Patrick Coffey in his studio.
By Ray O’Hanlon
Manhattan is a monument to the powers of concrete, asphalt, glass and steel.
But other, more natural, substances are to be found in its museums, its homes, its softer nooks and crannies.
And next week, on the 17th floor of a glass and steel building that occupies a footprint on the canyon that is Park Avenue, there will be an exhibit of one of those natural substances: wood.
The exhibit, entitled “1916 and Irish Art” will feature the work of Irish wood carver Patrick Coffey.
The 17th floor in question is home to the Irish Consulate at 345 Park Avenue.
The exhibit runs for the week, from Monday, November 9, to Friday, November 13.
Coffey is a “Master Carver and Gilder,” a native of Cobh in County Cork, one of ten children born to Patrick and Teresa Coffey.
With ten children in a family, the odds are fair that one would be artistic.
But place also plays a part, as do people you meet along life’s way.
“My earliest memories relate to ancient Ireland. A very old neighbor would tell me all about it, while showing me how to make a healing harp, right from choosing the wood to completion,” said Patrick.
“Some people said he was a cunning man and others said he was the last Druid. He told me of ancient constants which are still very relevant to this day, about our environment and how it works; how things were made in a certain way, and the reasons why they were in that particular way. This laid the foundation for my future.”
Patrick began carving in his childhood, a pastime which doubtless brought parental warnings about doing himself injury.
But, as he grew older, it was apparent that carving was, to him, as natural as breathing.
He has worked in the leading restoration workshops in London, working predominantly for exclusive dealers in antiques and works of art, the kind of which you would find on famed Bond Street.
As he grew in his calling, Patrick began to work for leading gold and silversmiths producing commissioned, one off, pieces for the highest end of the world market.
Today, his work can be found in the collections of royal houses and indeed in the collection bequeathed to the nation by President Ronald Reagan.
His work is also to be found in the residence of the Irish president, Áras an Uachtaráin.
Patrick’s dual skills of carving and gilding affords him a rare ability to see a piece through to its completion.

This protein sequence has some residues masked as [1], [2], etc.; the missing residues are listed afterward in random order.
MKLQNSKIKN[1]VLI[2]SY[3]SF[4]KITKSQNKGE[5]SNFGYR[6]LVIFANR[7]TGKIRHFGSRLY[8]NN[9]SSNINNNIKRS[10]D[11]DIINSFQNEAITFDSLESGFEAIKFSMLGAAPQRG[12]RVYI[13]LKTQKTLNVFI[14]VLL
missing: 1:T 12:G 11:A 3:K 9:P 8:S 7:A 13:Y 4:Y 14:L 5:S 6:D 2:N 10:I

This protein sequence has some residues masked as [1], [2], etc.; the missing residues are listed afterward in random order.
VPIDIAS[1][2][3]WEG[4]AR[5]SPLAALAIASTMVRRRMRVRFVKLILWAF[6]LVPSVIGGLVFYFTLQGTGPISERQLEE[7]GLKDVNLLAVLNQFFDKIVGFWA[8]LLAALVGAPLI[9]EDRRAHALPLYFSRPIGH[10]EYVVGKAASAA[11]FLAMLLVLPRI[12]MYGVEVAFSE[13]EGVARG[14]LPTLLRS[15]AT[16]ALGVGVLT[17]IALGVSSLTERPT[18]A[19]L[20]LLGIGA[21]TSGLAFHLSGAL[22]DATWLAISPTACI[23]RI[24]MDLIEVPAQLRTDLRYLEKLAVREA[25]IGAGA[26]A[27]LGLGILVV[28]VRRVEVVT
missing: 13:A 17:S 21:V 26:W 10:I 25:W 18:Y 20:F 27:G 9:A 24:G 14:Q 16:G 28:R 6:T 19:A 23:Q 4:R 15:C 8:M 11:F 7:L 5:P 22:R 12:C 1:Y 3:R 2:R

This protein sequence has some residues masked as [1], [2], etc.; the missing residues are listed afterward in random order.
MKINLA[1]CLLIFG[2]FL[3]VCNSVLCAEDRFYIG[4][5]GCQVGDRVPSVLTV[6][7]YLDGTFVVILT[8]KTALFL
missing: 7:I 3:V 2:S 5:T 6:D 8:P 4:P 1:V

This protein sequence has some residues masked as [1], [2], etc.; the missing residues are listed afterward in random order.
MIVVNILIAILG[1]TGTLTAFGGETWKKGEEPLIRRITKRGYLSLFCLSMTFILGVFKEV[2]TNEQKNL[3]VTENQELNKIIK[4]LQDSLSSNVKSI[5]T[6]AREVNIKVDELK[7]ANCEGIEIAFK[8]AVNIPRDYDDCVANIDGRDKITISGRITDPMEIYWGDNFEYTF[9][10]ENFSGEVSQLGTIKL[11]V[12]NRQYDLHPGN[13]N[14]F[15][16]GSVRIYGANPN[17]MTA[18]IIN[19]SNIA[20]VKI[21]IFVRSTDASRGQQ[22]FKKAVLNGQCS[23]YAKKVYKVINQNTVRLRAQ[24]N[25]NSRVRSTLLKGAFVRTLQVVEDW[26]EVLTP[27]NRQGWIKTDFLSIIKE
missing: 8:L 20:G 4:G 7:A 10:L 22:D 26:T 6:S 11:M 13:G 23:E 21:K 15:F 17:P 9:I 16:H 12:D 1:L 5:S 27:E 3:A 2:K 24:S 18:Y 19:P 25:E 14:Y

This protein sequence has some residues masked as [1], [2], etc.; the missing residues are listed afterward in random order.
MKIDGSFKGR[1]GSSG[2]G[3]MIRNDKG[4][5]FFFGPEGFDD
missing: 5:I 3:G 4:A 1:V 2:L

And while he has traveled the world, today he works in his native Cork.
The primary focus of that work is Ireland from the first to the ninth centuries.
The inspiration for Patrick’s carving and gilding is Irish customs and folklore, long forgotten by most, but which has been passed down through the centuries by means of Ireland’s extraordinary oral tradition.
Earlier this year, as he led the New York St. Patrick’s Day Parade as its Grand Marshal, Cardinal Timothy Dolan carried a staff crafted by Patrick Coffey.
The collection that will be on view at the consulate is an interpretation of “Irish Tribal Art,” using native Irish wood because of its distinctive qualities.
For example “The Sidhe Harp” is a two piece harp made from the Rowan Tree. The music box in the harp is made with Aspen. “The War Club” is made from the Blackthorn.
“To know yourself you must know your past. Our past culture is very relevant to us today,” said Patrick.
And he further explains: “I have always carved wood and I have always been interested in Irish folklore, customs and mythology. Even before I left school at sixteen, I had numerous pieces carved.
“Having completed four years in the Irish navy I opened my workshop in Ballard, Cobh, and continued working with wood.
“While developing my craft I began to restore antiques. I went abroad for a couple of years, where I became a master carver and gilder, working in the conservation of fine carved and gilt furniture and objects d'art.
“On returning to Ireland I continued to produce my own Irish cultural art, focusing on Irish folklore, customs and legends.
“I work with native timber for example Silver Birch, the Rowan Tree or the Fairy Tree, Aspen, the Music Tree, and Sweet Chestnut, which was brought in by the monks circa the sixth century.
“Choosing the correct timber is integral to each piece I produce. At the moment I am working on an exhibition of Irish folklore and customs, from the first to the sixth century, from pagan Ireland to the introduction of Christianity.”
Those interested in seeing the exhibition at the consulate should call (212)319-2555 for further information. And to learn more about Patrick Coffey and his work, go to www.patrickcoffeyart.com.